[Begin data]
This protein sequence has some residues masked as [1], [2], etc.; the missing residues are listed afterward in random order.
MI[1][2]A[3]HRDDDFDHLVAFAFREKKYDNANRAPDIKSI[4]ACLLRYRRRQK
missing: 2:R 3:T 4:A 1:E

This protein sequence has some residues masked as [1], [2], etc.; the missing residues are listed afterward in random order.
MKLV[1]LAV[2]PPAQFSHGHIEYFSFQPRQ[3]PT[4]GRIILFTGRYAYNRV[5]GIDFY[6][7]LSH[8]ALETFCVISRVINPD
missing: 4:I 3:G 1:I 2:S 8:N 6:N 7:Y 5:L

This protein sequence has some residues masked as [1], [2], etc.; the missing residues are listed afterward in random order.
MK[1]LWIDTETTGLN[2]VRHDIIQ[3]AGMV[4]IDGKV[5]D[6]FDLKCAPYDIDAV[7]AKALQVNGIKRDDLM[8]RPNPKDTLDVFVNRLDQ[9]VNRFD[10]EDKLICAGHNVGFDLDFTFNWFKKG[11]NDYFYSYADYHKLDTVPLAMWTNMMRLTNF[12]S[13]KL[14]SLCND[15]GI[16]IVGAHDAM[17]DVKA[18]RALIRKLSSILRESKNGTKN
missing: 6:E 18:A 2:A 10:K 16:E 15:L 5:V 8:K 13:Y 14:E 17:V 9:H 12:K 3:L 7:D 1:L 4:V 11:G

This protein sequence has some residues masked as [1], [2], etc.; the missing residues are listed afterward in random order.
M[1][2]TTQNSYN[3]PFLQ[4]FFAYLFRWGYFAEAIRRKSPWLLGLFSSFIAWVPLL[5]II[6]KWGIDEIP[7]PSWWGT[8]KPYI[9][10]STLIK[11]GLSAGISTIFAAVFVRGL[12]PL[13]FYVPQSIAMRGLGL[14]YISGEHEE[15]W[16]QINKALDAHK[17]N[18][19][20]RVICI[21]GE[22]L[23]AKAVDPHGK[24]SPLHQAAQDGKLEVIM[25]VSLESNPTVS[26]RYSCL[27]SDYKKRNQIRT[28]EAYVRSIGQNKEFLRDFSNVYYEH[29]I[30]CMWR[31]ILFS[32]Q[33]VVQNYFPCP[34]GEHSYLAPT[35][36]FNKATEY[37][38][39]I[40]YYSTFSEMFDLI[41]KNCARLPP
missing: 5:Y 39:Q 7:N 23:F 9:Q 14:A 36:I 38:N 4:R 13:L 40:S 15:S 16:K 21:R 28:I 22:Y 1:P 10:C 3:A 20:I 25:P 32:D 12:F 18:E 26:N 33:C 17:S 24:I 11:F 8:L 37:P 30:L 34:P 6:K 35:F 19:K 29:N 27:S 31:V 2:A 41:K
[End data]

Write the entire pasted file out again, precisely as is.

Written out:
This protein sequence has some residues masked as [1], [2], etc.; the missing residues are listed afterward in random order.
MI[1][2]A[3]HRDDDFDHLVAFAFREKKYDNANRAPDIKSI[4]ACLLRYRRRQK
missing: 2:R 3:T 4:A 1:E

This protein sequence has some residues masked as [1], [2], etc.; the missing residues are listed afterward in random order.
MKLV[1]LAV[2]PPAQFSHGHIEYFSFQPRQ[3]PT[4]GRIILFTGRYAYNRV[5]GIDFY[6][7]LSH[8]ALETFCVISRVINPD
missing: 4:I 3:G 1:I 2:S 8:N 6:N 7:Y 5:L

This protein sequence has some residues masked as [1], [2], etc.; the missing residues are listed afterward in random order.
MK[1]LWIDTETTGLN[2]VRHDIIQ[3]AGMV[4]IDGKV[5]D[6]FDLKCAPYDIDAV[7]AKALQVNGIKRDDLM[8]RPNPKDTLDVFVNRLDQ[9]VNRFD[10]EDKLICAGHNVGFDLDFTFNWFKKG[11]NDYFYSYADYHKLDTVPLAMWTNMMRLTNF[12]S[13]KL[14]SLCND[15]GI[16]IVGAHDAM[17]DVKA[18]RALIRKLSSILRESKNGTKN
missing: 6:E 18:A 2:A 10:K 16:E 15:L 5:V 8:K 13:Y 14:E 17:V 9:H 12:K 3:L 7:D 1:L 4:V 11:G

This protein sequence has some residues masked as [1], [2], etc.; the missing residues are listed afterward in random order.
M[1][2]TTQNSYN[3]PFLQ[4]FFAYLFRWGYFAEAIRRKSPWLLGLFSSFIAWVPLL[5]II[6]KWGIDEIP[7]PSWWGT[8]KPYI[9][10]STLIK[11]GLSAGISTIFAAVFVRGL[12]PL[13]FYVPQSIAMRGLGL[14]YISGEHEE[15]W[16]QINKALDAHK[17]N[18][19][20]RVICI[21]GE[22]L[23]AKAVDPHGK[24]SPLHQAAQDGKLEVIM[25]VSLESNPTVS[26]RYSCL[27]SDYKKRNQIRT[28]EAYVRSIGQNKEFLRDFSNVYYEH[29]I[30]CMWR[31]ILFS[32]Q[33]VVQNYFPCP[34]GEHSYLAPT[35][36]FNKATEY[37][38][39]I[40]YYSTFSEMFDLI[41]KNCARLPP
missing: 5:Y 39:Q 7:N 23:F 9:Q 14:A 36:I 38:N 4:R 13:L 40:S 15:S 16:K 21:R 28:I 22:Y 1:P 10:C 3:A 20:I 25:P 32:D 12:F 18:E 26:N 33:C 17:S 24:I 11:F 8:L 37:P 30:L 34:P 6:K 35:F 19:K 29:N 27:S 31:V 2:A 41:K